We asked Christian Bélanger to share his list of essential tools which may inspire you to try some new products. Christian Bélanger is a graphic design teacher at Cégep Marie-Victorin and a member of the Société des calligraphes since 2015.
Walnut ink is my favorite because it provides beautiful textures and a wide variety of tones. My preferred broad-edged nib is the Brause Bandzug (paired with the Caran d’Ache 114 penholder) because it is rigid and precise. For large works, I use the automatic pen for the same reasons. My beloved pointed nib is the Nikko G (teamed up with the Hourglass Adjustable Oblique penholder) because its stiffness allows for greater control.
Occasionally, I like to work with the Pilot Parallel Pen because it is very practical (I use it when I teach Fraktur). I love working with a flat brush (especially with the Winsor & Newton 995 Series and H.J. White Taklon 950 Series) and acrylic (specifically with the Heavy Body products from the Golden company) for the feel and the results they provide.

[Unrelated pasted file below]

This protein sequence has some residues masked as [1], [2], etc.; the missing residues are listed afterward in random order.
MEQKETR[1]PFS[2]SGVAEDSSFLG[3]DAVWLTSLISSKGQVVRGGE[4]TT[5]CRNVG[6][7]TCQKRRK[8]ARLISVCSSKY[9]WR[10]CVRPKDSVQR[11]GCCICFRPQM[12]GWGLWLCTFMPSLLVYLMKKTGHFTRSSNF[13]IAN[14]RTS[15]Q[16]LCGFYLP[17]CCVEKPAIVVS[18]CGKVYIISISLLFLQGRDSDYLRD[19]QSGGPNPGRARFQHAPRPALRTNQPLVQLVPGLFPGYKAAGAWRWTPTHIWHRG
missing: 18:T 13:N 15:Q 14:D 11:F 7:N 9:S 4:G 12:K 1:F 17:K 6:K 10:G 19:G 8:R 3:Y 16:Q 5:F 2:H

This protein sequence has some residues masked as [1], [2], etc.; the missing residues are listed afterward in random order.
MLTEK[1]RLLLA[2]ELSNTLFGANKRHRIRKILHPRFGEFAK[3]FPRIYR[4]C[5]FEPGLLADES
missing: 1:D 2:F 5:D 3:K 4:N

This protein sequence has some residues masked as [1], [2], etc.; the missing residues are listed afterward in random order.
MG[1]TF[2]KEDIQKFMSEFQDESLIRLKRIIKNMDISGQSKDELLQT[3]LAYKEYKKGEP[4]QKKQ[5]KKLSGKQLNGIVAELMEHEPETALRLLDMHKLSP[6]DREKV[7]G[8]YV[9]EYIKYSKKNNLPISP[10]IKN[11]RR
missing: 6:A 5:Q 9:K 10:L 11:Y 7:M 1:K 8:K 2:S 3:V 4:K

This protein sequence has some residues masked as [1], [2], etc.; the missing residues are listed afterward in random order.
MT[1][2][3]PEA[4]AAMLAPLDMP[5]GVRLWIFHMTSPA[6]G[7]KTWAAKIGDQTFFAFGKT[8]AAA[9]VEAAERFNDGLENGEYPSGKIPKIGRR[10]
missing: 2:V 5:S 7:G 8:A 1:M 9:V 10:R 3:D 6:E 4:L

When it comes to using the brush pen, I juggle between the Pentel Art Brush Pen, the Pentel Arts Pocket Brush Pen, the Pentel Aquash Brush Pen and the Tombow Dual Brush Pen Art Markers.
Speaking of markers, Crayola markers (yes, the ones for children!) are indispensable to me; their wide conical tip easily allows the production of thick and thins. For less controlled and more expressive works, the Horizon Folded Pen pleases me enormously.
Regarding papers, I have a weakness for kraft paper when I work with a flat brush because it is lightly colored and compatible with acrylic. In general, I like the Clairefontaine brand of paper (Graf it and PaintON notebooks, etc.), as well as the Rhodia A4 No.18 Blank notebook for pointed pen and Parallel Pen work. For final pieces, I select a cold pressed, fine or medium grain watercolor paper such as Canson XL, Arches, etc., Saint-Armand paper, and the Artagain® Black Pastel Paper Pad by Strathmore.